If you read your post like a person other than you would, you make it sound like it's best to just wait until the bike is cold to check the level.
 

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I said it the way I meant to right from the start. An experienced mechanic is not going to run the engine to get the oil hot then check the oil level. He will check it cold and fill according. Then either put his tools away and call it a day or wash up and hop on the bike for a ride.

An inexperienced and new bike owner may choose to do it the way the manual says but it isn't necessary. A really new rider should probably do it the way the manual says at least one time so they can see how much the oil level will change on the dipstick from when the oil is hot and when it's cold but after that one time there should be no need.
 

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I said it the way I meant to right from the start. An experienced mechanic is not going to run the engine to get the oil hot then check the oil level. He will check it cold and fill according. Then either put his tools away and call it a day or wash up and hop on the bike for a ride.

An inexperienced and new bike owner may choose to do it the way the manual says but it isn't necessary. A really new rider should probably do it the way the manual says at least one time so they can see how much the oil level will change on the dipstick from when the oil is hot and when it's cold but after that one time there should be no need.
Hmm, so if you change your oil you wait until the next morning before you check the oil level and go for a ride? Also, how do you think every shop in the world would do it? They aren't going to keep someones bike overnight to let it cool down to check the oil. I guess in your view all of those shops are inexperienced mechanics?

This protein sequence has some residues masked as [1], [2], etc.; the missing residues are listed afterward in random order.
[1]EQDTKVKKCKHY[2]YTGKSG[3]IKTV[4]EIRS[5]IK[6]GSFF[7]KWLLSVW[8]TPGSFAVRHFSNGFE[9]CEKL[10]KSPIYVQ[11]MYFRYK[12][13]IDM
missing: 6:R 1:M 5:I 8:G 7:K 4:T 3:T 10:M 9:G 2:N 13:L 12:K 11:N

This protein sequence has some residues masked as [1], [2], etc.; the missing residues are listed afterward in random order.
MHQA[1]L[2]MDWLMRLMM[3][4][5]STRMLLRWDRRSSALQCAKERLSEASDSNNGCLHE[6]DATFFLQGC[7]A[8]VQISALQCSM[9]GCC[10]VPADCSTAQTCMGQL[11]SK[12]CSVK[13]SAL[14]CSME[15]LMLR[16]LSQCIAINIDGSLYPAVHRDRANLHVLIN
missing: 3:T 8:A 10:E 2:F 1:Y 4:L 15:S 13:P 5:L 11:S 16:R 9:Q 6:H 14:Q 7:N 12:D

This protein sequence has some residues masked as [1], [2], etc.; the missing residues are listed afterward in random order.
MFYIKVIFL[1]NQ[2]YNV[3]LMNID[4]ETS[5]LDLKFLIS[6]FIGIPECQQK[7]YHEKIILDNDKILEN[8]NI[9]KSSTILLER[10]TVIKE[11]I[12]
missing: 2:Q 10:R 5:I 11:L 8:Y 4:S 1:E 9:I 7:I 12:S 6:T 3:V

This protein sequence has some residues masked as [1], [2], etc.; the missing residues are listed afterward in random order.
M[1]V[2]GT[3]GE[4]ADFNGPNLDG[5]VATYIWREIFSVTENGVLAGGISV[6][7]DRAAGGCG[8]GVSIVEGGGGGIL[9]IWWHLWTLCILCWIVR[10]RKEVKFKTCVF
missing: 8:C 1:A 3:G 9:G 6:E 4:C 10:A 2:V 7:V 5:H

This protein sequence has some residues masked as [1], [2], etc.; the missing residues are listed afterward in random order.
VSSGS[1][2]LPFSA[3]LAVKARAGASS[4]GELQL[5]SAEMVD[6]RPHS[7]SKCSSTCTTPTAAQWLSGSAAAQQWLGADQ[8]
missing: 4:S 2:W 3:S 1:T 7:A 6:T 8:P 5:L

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If someone had told me this morning I would be having this conversation having to explain myself on something so basic on a Victory forum; I would have laughed out loud.

I'm pretty sure even the least experienced tech at any given dealership or shop knows how to check the oil cold; as in when they first fill it up, start it one time for 30 seconds or so to let the filter fill up, then let it sit 5-10 minutes depending on what else they have going on, it could be longer, then check and fill accordingly but if they have any real experience changing oil, and that's the job they give to all noobs, they quickly learn or were taught to fill with X amount per model and year.

If they are consistent in their work they won't have to add any more oil. All techs/mechs do oil changes in the course of their work on bikes but if the bike is in the shop for basic maintenance; the new guy generally gets that job. At least that was my experience when I worked in a bike shop (Honda/Kawasaki) years ago.